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Friday, January 21, 2011

Well, they haven't blamed Bush yet...

Lately it seems as though everyone is talking. And what they are talking about is the First Amendment. More specifically, the freedom of speech that is guaranteed to us in the First Amendment. The Left is crusading to put a stop to the "violent rhetoric" in the political arena. This so called violent rhetoric is a pot-stirring tactic that they would like us to believe is solely employed by the Right. But with folks like Bill Maher out there suggesting that Sarah Palin should be reincarnated as a wolf so that someone can shoot her from a helicopter, it becomes fairly clear that the tactic is universal.


Their target - du - jour is the apparently unsinkable Sarah Palin, whose use of bullseye graphics on a map (as claimed by a Lefty blogger on the Daily Kos) "were the inspiration behind Jared Loughner's shooting spree in Tucson." In fact, they suggested that between Palin's use of "violent symbolism" and Glenn Beck's raving "hate speech", Loughner hardly had a snowball's chance in hell to become anything but the violent monster he became. Nevermind that closer scrutiny quickly revealed that Loughner was hardly a Palin enthusiast, and that there were no conservative talk-radio stations among his radio presets. That information does not play into the narrative that we are supposed to be gobbling up.


So what are they doing about all of this? As usual, the Left sees a problem and attempts to solve it by driving it into absurdity. They assert that limiting the use of violent terminology will somehow decrease the amount of violence in the people. Basically, they are saying that if we want to keep people from yelling "Fire!" in a crowded theater, the best way to accomplish that is to ban all uses of the word "fire."


First on the chopping block is the term "job-killing," as it refers to legislation that destroys jobs. But tell me, do you think that the guy who gets the pink slip will be less upset because he lost the means to support his family due to a piece of legislation that "eliminated the need for his position" rather than one that "killed" his job?


That part reminds me a bit of the Mafia. I know, it sounds a little bit out there - but go with me on this. Back in the day, when someone posed a problem for the Mafia, they had him killed. But when the FBI started getting a little too close for comfort, they changed their language in order to hide their agenda. Kill soon became hit, ice, whack, terminate, erase, or fit with a pair of cement shoes. My point is that regardless of the terminology, the guy still ends up in the East River.


I f the Left truly believes that softening the language will decrease the violence, then I have a few questions that I would like to ask:


Are "vertically challenged" people taller than "short" people?
Do people with "terminal illnesses" live longer than people with "fatal diseases?"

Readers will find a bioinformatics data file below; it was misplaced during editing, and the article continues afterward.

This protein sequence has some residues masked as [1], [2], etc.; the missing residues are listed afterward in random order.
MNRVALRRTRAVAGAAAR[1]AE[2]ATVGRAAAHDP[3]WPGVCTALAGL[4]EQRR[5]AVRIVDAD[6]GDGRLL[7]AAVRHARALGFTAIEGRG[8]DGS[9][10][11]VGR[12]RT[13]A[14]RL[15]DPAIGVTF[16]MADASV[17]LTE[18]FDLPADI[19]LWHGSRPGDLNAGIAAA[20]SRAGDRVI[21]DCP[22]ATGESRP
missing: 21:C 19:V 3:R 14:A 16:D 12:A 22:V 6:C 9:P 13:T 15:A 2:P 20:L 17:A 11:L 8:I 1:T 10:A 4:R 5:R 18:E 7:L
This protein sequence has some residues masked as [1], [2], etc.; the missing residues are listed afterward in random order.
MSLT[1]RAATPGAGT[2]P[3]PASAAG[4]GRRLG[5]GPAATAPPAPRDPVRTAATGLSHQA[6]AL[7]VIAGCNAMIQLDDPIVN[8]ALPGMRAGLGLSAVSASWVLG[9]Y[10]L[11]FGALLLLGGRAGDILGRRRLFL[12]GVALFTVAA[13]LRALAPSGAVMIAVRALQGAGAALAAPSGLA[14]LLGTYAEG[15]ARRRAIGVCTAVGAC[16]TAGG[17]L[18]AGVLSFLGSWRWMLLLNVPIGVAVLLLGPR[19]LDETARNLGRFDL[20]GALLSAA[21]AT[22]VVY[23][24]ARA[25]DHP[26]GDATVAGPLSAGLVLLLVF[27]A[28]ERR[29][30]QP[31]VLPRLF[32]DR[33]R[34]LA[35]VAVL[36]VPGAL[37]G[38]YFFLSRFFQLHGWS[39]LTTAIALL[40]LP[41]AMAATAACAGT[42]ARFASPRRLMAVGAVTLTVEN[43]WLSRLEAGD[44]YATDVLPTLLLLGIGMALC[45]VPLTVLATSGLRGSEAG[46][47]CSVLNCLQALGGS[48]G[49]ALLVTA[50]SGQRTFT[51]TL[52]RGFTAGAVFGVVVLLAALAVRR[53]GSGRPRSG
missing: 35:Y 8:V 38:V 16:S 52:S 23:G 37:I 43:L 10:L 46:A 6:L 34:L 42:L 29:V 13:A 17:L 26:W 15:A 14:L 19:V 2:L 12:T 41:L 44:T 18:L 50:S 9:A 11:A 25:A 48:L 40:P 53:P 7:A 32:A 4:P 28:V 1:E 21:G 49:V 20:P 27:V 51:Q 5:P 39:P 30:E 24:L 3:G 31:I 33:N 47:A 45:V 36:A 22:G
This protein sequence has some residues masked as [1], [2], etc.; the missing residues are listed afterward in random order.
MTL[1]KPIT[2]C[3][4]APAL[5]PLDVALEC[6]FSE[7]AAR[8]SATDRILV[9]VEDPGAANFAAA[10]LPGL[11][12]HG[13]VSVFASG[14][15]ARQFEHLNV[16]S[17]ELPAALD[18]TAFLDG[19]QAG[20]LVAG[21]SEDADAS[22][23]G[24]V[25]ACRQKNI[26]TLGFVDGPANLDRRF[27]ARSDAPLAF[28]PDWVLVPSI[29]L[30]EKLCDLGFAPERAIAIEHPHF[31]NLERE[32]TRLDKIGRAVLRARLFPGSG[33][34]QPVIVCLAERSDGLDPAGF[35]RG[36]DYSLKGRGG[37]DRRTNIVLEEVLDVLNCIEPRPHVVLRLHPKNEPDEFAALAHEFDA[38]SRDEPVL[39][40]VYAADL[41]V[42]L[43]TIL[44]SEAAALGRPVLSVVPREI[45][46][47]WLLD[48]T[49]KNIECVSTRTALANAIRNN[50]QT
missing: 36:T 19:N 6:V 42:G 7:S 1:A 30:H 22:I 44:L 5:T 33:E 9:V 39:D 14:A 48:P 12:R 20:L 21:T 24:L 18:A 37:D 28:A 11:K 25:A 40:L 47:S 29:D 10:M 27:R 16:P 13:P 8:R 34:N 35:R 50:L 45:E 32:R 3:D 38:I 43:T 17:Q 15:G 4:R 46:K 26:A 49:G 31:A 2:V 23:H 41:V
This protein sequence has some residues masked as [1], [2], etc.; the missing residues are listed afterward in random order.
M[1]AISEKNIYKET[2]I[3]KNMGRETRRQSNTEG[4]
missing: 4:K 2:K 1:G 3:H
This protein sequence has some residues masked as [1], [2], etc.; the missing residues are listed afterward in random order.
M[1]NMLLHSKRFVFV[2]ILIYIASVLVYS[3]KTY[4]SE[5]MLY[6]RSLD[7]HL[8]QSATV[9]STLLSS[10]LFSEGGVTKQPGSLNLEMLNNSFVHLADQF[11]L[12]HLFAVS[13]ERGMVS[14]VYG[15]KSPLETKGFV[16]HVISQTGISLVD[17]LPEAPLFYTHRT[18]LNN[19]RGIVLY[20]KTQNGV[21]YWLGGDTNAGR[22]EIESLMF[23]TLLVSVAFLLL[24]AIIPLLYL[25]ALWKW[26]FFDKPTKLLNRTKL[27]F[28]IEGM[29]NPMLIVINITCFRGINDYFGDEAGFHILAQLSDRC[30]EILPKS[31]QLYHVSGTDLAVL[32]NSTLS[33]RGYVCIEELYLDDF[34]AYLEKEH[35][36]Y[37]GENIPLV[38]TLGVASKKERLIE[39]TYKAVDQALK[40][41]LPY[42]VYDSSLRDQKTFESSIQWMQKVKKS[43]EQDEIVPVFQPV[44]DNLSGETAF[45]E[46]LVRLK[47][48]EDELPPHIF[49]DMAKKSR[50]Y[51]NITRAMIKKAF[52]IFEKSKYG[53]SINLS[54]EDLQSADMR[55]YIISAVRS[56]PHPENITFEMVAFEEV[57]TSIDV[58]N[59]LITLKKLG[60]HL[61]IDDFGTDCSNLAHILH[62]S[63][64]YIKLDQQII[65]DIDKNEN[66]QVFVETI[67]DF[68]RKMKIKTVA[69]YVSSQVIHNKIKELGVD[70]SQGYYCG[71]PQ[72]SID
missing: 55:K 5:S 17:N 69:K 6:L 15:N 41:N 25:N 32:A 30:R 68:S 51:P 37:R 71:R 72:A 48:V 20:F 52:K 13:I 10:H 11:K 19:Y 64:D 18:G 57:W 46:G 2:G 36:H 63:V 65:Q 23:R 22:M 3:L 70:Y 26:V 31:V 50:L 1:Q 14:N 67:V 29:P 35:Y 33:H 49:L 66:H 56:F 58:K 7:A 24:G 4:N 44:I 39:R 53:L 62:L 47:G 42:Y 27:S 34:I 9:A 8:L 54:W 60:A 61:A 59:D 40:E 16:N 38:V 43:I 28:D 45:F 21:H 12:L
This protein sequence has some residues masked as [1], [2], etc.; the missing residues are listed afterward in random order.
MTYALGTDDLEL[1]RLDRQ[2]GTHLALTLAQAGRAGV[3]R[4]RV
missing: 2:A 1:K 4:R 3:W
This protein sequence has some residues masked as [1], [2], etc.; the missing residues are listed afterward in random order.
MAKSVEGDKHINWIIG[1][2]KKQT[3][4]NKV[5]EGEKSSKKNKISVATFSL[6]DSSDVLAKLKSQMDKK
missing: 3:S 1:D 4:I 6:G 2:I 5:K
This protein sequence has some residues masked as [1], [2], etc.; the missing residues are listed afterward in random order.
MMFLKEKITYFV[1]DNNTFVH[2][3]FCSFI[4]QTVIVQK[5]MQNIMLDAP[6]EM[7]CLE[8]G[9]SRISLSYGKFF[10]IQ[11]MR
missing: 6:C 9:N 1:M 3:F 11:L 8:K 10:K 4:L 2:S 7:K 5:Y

Do men whose wives "step out" feel less betrayed than men whose wives "cheat?"
Do the "visually impaired" see better than the "legally blind?"


And the list could go on and on...


My point is simply that changing the rhetoric will never change the heart of the speaker or the facts of the case.


That being said, when do we take responsibility? 

If Michelle Bachmann (Rep, Minnesota) were shot today and shooter claimed that he was inspired by Keith Olbermann, everyone would say he was crazy. Even though Olbermann has repeatedly featured Michelle Bachmann in his "Worst Person in the World" segment. And he ridicules her for "offenses" such as suggesting that a round table discussion with Jesus, George Washington, Adam – the first man – the Apostle Paul, Johann Sebastian Bach, Ann Coulter, Ronald Reagan and Mark Levin would be a very interesting combination.


If that happened, the press would say that Olbermann was well within his First Amendment rights to say those things. And they would be right. They would say that political and other public figures can not be held responsible for the actions of clearly disturbed people. And they would be right. But when the shoe is on the other foot...

Why is it that the rights of those on the Left extend further than the rights of those on the Right? Why is Palin criticized and warned that she should watch what she says while Olbermann is allowed to run his mouth unchastised and unchecked?

And at what point do we grow up, behave like adults, and take some freaking responsibility for what we do? If I grab a gun and walk into Central Park and start shooting, I am responsible no matter who I cite as inspiration. Is it Jodie Foster’s fault that John Hinckley shot Ronald Reagan? Where exactly do you draw the line? And how much of the First Amendment are you willing to compromise in order to sanitize public speech? What happens when you realize that even if you take away the First Amendment entirely, there will still be nutjobs with guns who find inspiration in high school chemistry textbooks? Who should we blame then?

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